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Doctors Access Heart through Patient's Wrist
Dr. James Wilson, cardiologist, Texas Heart Institute at St. Luke's Episcopal Hospital, explains the benefits of radial artery access for heart catheterization.

By Ronda Wendler, Texas Medical Center News, October 1, 2010
Used with permission.

Dr. James Wilson with Mike Cahn
IT'S ALL IN THE WRIST—At a follow-up medical appointment, Mike Cahn, right, is greeted by Dr. James Wilson. (Photo by Jamie Farquhar)

The day before Mike Cahn underwent surgery to replace a defective valve in his heart, doctors performed a cardiac catheterization to explore Cahn's internal heart anatomy in preparation for the surgery.

The ease of the method they used to carry out the catheterization left their patient pleasantly surprised. Performed at St. Luke's Episcopal Hospital, the innovative technique uses a small hole in the patient's wrist to access blood vessels leading to the heart. Traditionally, access is through the groin area.

"I'd had the groin procedure over a dozen years ago, and I was all for trying something easier this time," said Cahn, 60, a former marathon runner who had a genetic abnormality in his aortic valve.

In the wrist-access method, doctors make a small hole in the patient's wrist, then insert a thin plastic catheter through the hole into the wrist's radial artery. They advance the catheter through the body's network of arteries in the arm and into the chest until it eventually reaches the heart. Using X-rays to follow the progression of the catheter, doctors can see any abnormalities or problems along the way as the catheter journeys forward. Having this "lay of the land" before surgery helps doctors plan in advance what moves they will make during the patient's upcoming operation.

"Inserting the catheter through the radial artery in the wrist, rather than through the groin, is a great advancement," said James Wilson, M.D., Cahn's physician and the first doctor at St. Luke's to perform wrist catheterization. "The wrist-access approach results in reduced bruising, bleeding and complications compared to groin access. Most patients can sit up and walk immediately after the procedure and have a faster recovery period overall."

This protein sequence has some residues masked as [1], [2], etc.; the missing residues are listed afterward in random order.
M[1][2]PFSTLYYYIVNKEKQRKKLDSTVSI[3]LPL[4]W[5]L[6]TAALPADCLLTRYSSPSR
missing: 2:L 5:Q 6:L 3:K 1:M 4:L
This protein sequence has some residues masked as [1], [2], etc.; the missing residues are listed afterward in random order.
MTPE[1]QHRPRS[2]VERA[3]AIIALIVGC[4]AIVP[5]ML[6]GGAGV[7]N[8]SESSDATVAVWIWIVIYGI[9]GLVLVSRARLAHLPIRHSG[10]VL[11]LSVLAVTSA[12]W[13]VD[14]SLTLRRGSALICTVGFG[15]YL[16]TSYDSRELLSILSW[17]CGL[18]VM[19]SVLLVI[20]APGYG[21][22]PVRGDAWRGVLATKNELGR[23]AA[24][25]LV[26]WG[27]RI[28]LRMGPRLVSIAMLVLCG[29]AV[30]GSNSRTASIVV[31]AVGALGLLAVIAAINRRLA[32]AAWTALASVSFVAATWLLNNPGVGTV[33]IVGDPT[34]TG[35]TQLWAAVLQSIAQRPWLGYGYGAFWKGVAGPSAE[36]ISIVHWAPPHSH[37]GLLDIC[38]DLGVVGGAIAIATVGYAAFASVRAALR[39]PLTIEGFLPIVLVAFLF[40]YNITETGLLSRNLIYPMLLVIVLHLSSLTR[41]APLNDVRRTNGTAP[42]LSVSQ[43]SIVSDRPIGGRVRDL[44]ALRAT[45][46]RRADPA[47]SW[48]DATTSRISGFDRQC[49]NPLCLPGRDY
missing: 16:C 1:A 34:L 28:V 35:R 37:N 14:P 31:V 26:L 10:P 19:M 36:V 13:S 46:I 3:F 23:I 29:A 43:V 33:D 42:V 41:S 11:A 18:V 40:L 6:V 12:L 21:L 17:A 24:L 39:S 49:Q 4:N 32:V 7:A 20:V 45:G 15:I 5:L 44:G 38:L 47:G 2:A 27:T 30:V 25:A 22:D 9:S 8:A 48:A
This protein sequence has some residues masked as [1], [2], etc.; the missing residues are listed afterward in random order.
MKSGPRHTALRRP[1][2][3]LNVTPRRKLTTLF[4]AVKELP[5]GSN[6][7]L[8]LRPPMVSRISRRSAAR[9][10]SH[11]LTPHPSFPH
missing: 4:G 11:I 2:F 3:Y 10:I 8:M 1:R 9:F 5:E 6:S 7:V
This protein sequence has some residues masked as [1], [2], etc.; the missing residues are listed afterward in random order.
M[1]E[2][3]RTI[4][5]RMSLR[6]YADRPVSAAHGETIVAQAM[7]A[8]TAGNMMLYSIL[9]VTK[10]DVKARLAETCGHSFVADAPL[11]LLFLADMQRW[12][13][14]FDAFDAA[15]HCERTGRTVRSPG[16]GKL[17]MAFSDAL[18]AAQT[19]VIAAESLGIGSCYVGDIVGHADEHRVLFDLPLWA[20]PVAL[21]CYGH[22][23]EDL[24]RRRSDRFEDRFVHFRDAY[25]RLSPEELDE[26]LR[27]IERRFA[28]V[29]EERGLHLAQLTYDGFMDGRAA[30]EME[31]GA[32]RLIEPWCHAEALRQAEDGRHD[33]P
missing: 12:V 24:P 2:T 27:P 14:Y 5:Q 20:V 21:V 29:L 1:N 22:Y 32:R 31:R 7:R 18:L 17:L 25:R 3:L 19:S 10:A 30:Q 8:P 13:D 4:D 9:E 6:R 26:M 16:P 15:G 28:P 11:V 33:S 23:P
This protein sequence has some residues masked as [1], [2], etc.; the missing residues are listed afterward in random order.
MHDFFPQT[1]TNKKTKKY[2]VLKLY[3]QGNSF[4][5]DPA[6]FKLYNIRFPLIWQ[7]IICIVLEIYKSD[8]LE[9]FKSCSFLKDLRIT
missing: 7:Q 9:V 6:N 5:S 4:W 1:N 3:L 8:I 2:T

Wrist-access catheterization is particularly beneficial for older or obese patients, and for those who have sleep apnea, vascular disease, or poor leg circulation, Wilson said. "It's also excellent for patients with back and spine issues who can't lie on their backs during a procedure," he said.

With groin-access catheterization, doctors make a small slit in the groin area, then insert a catheter through the slit, into the femoral artery in the thigh. They then thread the catheter upward through the body's network of arteries until it reaches the targeted area in the heart. With a catheterization performed through the groin, patients lay flat and immobile for several hours following the procedure, often with pressure applied to the insertion site to prevent bleeding. Some may experience pain and bruising at the site for several days.

Cahn, who was catheterized through the groin in 1998 when doctors cleared a blockage, was amazed at how the wrist catheterization was "such a non-event" compared to groin catheterization. He wore a wrist clamp for several hours after the procedure to prevent bleeding, "but that was the extent of it – the entire experience was amazingly different," he said. "If I ever need a catheterization again," he said, "the hospital staff will have a hard time convincing me to allow the groin procedure."

Though a study by Duke University's Clinical Research Institute shows that wrist catheterization reduces major bleeding anywhere between 58 to 73 percent compared to the groin method, the wrist-access procedure is used in the United States only 1 percent of the time. In Europe, Japan and Canada, it is used 50 percent of the time.

"As physicians become more aware of wrist-access catheterization's benefits, we expect it will really begin to take off," said Wilson.

As for Cahn, he's just been cleared by his doctor to run recreationally, though he'll never compete in marathons again. But that's OK, says the physically fit Cahn, who at 150 pounds weighs 10 pounds less than he did at age 25, thanks to exercise and a carefully controlled diet.

"I'm just glad to be here, living a normal life, as a result of the valve replacement," he said.

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Updated October 2013
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